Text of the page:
The year 2019 marks the centenary of the Sex Disqualification (Removal) Act 1919, which paved the way for women to become lawyers. The First Hundred Years project celebrates the past to shape the future for women in law.
To mark the occasion, Coodes is putting the spotlight on some of its team members to learn more about their experience in the legal profession.
Mary Wright, Chartered Legal Executive in the Residential Property team, answers a few questions about her career to date.
I started out a long time ago as an Office Junior in a Furnishing shop and then progressed to a local solicitor’s office. I remember a conversation with my father about how he thought I could do a lot better and maybe I should look into training. At that time I was working for another Solicitors’ firm in Penzance and my boss at the time had me drafting Instructions to Counsel in the matrimonial department. Another young woman joined the firm and talked about the new ILEX courses starting at Truro College, so I looked into it. I worked as a Secretary by day and then rode my moped 27 miles to Truro in the evening to start the courses.
When my father had an accident I had to take over the family business for the next two years. During that period I was further inspired to carry on by the legal advice my father was getting. At one point he was told he could not appeal a Legal Aid decision. I looked it all up and found he could. He went back to his lawyer, who dubiously applied, and he won. At the Court case around two years later I was invited into negotiations with the Barrister. I then restarted the courses. I had another little hiccup in that I got married, had my beautiful daughter and then divorced. That kick-started me again and I got my qualifications.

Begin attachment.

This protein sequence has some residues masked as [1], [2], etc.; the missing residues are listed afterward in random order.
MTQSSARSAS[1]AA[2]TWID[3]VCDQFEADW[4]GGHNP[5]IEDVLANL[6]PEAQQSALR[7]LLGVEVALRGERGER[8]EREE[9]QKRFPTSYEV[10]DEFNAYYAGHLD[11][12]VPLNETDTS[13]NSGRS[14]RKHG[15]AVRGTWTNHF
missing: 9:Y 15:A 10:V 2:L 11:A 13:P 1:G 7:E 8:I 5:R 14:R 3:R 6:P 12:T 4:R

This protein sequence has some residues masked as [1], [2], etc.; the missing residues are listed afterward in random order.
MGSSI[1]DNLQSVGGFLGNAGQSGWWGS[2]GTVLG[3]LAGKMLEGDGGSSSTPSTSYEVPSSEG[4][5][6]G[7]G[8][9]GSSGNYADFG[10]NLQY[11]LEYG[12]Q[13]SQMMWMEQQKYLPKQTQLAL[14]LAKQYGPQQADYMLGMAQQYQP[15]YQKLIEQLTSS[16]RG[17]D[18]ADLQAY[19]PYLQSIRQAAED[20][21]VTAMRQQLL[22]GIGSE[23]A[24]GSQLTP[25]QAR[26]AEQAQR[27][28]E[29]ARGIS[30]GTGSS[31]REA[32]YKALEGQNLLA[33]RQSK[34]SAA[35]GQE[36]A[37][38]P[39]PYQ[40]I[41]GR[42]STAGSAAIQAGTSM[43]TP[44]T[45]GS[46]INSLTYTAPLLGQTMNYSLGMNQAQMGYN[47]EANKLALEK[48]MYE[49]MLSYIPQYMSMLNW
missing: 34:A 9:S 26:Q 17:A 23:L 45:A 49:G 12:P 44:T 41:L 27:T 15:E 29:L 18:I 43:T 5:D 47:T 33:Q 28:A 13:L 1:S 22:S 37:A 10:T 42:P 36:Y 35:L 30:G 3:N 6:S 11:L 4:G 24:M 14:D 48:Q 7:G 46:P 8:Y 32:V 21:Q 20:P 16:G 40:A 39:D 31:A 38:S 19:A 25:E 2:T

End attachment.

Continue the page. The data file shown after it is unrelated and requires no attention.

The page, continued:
Funnily enough I did not want to practice conveyancing initially, but ended up falling into it. What I love is that every case is different and you are helping clients achieve their goals and dreams of moving into the property they have fallen in love with. It makes me smile when I can finally make that telephone call to tell a client, ‘you can pick up your keys now’. That buzz never goes away.
I love the people and the willingness to put the client at the heart of what we do. Even when we win awards and achievements there is still a drive to improve.
There are certainly a lot more woman in the profession that there were back when I started. I believe more needs to be done to allow them to attain higher management roles but on the whole the profession is a better place, with a more open attitude to female lawyers.
If you like the idea of a career in law, there are many, many opportunities and several routes you can take to achieve it. Do some research and see what best suits your lifestyle. I would say that your age is no barrier either as a lot of being a good lawyer is about common sense and life experience can really help with that.